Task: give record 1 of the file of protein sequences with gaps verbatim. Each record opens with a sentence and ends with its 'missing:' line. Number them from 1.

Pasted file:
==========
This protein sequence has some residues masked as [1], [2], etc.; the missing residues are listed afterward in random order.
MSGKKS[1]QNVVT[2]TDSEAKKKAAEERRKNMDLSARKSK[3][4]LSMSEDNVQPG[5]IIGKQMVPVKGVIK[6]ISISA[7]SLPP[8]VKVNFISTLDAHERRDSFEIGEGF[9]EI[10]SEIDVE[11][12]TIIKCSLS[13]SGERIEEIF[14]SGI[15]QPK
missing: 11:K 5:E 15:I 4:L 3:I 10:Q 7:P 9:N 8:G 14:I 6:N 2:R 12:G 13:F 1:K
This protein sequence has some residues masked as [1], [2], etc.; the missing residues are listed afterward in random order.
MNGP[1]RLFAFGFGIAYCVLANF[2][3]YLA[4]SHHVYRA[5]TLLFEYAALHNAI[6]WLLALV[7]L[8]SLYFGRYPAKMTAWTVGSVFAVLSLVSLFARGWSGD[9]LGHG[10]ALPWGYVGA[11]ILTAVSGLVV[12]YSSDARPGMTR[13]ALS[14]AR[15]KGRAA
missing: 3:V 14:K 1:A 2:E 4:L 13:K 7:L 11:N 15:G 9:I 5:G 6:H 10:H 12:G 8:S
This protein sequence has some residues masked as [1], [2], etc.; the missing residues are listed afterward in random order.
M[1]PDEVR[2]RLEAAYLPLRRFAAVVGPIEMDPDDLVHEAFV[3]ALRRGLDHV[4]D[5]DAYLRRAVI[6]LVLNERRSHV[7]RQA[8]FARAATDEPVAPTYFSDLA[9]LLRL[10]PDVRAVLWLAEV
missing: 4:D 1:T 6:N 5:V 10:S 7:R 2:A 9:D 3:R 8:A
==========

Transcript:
This protein sequence has some residues masked as [1], [2], etc.; the missing residues are listed afterward in random order.
MSGKKS[1]QNVVT[2]TDSEAKKKAAEERRKNMDLSARKSK[3][4]LSMSEDNVQPG[5]IIGKQMVPVKGVIK[6]ISISA[7]SLPP[8]VKVNFISTLDAHERRDSFEIGEGF[9]EI[10]SEIDVE[11][12]TIIKCSLS[13]SGERIEEIF[14]SGI[15]QPK
missing: 11:K 5:E 15:I 4:L 3:I 10:Q 7:P 9:N 8:G 14:I 6:N 2:R 12:G 13:F 1:K